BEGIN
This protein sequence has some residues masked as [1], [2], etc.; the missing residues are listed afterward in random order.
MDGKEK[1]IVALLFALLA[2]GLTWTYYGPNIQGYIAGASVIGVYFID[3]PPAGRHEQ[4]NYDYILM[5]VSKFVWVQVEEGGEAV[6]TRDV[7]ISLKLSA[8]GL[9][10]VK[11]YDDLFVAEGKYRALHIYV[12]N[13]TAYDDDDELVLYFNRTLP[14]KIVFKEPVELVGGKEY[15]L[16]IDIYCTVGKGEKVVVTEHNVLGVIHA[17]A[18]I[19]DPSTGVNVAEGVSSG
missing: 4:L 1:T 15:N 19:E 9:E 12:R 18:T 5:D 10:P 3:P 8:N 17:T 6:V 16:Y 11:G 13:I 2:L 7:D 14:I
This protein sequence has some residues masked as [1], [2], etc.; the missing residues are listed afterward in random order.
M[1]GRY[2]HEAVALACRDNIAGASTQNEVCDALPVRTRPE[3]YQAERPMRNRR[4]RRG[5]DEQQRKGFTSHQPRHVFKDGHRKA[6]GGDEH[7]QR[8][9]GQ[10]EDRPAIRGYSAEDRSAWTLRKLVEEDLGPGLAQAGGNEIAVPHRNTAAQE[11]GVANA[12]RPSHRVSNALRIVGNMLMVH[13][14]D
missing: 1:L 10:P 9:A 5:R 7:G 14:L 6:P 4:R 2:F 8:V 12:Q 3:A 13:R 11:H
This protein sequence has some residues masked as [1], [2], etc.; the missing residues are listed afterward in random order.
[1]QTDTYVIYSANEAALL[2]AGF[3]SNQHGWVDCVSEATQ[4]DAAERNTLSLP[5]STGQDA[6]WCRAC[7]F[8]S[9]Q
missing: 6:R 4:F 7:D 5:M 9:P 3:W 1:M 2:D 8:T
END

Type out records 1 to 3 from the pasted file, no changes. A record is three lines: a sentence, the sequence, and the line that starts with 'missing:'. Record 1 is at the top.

This protein sequence has some residues masked as [1], [2], etc.; the missing residues are listed afterward in random order.
MDGKEK[1]IVALLFALLA[2]GLTWTYYGPNIQGYIAGASVIGVYFID[3]PPAGRHEQ[4]NYDYILM[5]VSKFVWVQVEEGGEAV[6]TRDV[7]ISLKLSA[8]GL[9][10]VK[11]YDDLFVAEGKYRALHIYV[12]N[13]TAYDDDDELVLYFNRTLP[14]KIVFKEPVELVGGKEY[15]L[16]IDIYCTVGKGEKVVVTEHNVLGVIHA[17]A[18]I[19]DPSTGVNVAEGVSSG
missing: 4:L 1:T 15:N 19:E 9:E 12:R 18:T 5:D 10:P 3:P 8:N 17:T 6:V 16:Y 11:G 13:I 2:L 7:D 14:I
This protein sequence has some residues masked as [1], [2], etc.; the missing residues are listed afterward in random order.
M[1]GRY[2]HEAVALACRDNIAGASTQNEVCDALPVRTRPE[3]YQAERPMRNRR[4]RRG[5]DEQQRKGFTSHQPRHVFKDGHRKA[6]GGDEH[7]QR[8][9]GQ[10]EDRPAIRGYSAEDRSAWTLRKLVEEDLGPGLAQAGGNEIAVPHRNTAAQE[11]GVANA[12]RPSHRVSNALRIVGNMLMVH[13][14]D
missing: 1:L 10:P 9:A 5:R 7:G 14:L 6:P 4:R 2:F 8:V 12:Q 3:A 13:R 11:H
This protein sequence has some residues masked as [1], [2], etc.; the missing residues are listed afterward in random order.
[1]QTDTYVIYSANEAALL[2]AGF[3]SNQHGWVDCVSEATQ[4]DAAERNTLSLP[5]STGQDA[6]WCRAC[7]F[8]S[9]Q
missing: 6:R 4:F 7:D 5:M 9:P 3:W 1:M 2:D 8:T